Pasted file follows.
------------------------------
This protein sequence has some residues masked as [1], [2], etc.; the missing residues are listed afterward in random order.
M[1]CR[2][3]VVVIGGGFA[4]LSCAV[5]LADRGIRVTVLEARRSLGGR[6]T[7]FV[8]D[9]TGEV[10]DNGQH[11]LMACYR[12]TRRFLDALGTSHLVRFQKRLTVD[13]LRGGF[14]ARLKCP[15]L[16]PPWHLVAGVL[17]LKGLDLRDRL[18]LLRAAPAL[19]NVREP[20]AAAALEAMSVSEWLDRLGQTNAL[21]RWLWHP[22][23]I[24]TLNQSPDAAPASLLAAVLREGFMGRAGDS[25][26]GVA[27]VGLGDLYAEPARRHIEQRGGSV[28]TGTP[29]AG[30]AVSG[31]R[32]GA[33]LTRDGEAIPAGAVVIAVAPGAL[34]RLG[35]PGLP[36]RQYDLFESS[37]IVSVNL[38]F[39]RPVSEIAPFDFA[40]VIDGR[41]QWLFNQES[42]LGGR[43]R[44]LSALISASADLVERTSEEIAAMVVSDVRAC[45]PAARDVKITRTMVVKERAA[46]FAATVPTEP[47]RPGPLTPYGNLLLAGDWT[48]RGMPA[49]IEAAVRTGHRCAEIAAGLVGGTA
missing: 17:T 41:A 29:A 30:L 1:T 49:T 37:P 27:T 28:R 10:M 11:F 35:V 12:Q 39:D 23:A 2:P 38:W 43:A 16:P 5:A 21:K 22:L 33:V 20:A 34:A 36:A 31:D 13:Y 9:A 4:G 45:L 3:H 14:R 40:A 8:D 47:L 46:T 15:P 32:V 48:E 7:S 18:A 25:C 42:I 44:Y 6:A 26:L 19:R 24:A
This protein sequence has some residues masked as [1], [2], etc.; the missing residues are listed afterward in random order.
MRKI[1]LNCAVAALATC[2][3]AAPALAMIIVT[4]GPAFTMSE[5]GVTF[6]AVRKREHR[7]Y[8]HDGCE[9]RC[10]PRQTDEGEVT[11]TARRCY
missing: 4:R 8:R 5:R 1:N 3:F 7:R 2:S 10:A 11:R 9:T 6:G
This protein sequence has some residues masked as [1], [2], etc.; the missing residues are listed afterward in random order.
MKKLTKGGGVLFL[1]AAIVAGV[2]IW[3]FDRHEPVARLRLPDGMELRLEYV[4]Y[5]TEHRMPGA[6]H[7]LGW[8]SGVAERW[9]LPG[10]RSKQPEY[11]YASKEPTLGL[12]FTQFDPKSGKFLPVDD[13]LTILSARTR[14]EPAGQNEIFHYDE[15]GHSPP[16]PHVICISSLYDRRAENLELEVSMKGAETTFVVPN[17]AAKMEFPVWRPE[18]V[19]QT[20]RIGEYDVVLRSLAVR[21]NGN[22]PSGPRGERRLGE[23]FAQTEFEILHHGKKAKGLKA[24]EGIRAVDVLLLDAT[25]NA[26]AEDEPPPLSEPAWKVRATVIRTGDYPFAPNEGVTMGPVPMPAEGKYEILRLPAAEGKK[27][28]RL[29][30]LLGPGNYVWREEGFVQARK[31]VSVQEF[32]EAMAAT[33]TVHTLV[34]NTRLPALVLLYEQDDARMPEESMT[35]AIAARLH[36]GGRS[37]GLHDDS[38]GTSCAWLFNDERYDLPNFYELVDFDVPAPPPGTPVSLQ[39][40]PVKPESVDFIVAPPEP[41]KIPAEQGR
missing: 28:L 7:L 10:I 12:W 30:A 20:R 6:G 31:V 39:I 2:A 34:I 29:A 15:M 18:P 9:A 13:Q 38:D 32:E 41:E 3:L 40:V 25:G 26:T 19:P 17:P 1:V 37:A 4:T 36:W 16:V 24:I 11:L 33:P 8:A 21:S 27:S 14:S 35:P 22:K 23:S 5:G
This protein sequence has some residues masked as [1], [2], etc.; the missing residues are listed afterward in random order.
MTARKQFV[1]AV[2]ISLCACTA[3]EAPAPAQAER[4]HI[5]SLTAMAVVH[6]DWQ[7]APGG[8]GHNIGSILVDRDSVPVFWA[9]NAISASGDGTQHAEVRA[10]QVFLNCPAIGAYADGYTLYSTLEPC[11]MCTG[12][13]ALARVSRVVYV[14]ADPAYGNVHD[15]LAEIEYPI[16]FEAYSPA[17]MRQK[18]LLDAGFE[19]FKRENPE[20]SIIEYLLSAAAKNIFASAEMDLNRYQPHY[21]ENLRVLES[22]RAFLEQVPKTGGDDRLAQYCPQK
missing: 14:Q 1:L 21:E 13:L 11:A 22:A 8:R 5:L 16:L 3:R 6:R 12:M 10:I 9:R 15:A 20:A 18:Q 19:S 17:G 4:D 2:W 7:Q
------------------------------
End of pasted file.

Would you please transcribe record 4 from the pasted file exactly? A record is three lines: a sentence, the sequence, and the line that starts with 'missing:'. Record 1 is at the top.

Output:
This protein sequence has some residues masked as [1], [2], etc.; the missing residues are listed afterward in random order.
MTARKQFV[1]AV[2]ISLCACTA[3]EAPAPAQAER[4]HI[5]SLTAMAVVH[6]DWQ[7]APGG[8]GHNIGSILVDRDSVPVFWA[9]NAISASGDGTQHAEVRA[10]QVFLNCPAIGAYADGYTLYSTLEPC[11]MCTG[12][13]ALARVSRVVYV[14]ADPAYGNVHD[15]LAEIEYPI[16]FEAYSPA[17]MRQK[18]LLDAGFE[19]FKRENPE[20]SIIEYLLSAAAKNIFASAEMDLNRYQPHY[21]ENLRVLES[22]RAFLEQVPKTGGDDRLAQYCPQK
missing: 14:Q 1:L 21:E 13:L 11:A 22:A 8:R 5:L 16:L 3:R 6:R 12:M 10:I 9:R 15:A 20:A 18:Q 19:S 17:G 4:D 2:W 7:Q